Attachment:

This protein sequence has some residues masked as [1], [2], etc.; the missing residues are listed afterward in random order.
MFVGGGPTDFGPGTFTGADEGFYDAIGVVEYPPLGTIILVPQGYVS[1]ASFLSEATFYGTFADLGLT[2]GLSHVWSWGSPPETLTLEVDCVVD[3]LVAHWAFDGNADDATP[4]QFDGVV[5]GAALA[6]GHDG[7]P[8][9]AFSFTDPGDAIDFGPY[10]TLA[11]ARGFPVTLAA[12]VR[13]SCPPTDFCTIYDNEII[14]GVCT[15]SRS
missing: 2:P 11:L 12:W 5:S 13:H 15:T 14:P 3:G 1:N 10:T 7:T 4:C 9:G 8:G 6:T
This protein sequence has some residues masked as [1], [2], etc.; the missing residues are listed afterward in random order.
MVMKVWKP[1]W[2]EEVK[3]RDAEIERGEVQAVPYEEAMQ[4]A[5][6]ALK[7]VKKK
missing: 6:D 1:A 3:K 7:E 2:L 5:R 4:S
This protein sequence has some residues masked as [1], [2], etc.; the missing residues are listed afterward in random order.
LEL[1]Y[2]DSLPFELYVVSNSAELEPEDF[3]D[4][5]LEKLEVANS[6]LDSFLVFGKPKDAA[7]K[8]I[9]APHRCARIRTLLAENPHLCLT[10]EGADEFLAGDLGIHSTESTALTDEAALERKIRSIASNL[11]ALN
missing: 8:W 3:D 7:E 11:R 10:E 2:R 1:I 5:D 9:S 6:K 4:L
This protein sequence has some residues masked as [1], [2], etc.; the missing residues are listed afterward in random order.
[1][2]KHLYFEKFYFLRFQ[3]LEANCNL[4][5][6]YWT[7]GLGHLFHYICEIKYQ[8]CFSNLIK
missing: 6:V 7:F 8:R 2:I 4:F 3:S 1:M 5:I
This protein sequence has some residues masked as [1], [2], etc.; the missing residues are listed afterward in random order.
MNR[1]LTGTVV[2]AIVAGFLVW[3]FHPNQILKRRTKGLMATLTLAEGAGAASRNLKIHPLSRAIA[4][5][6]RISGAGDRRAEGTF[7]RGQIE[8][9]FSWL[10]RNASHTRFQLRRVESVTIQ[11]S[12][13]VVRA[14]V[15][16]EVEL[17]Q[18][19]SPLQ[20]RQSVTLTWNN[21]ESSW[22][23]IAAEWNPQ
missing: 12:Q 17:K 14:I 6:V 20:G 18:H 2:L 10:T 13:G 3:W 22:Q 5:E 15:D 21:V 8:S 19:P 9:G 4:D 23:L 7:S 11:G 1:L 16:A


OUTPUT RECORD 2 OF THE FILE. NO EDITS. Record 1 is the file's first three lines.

This protein sequence has some residues masked as [1], [2], etc.; the missing residues are listed afterward in random order.
MVMKVWKP[1]W[2]EEVK[3]RDAEIERGEVQAVPYEEAMQ[4]A[5][6]ALK[7]VKKK
missing: 6:D 1:A 3:K 7:E 2:L 5:R 4:S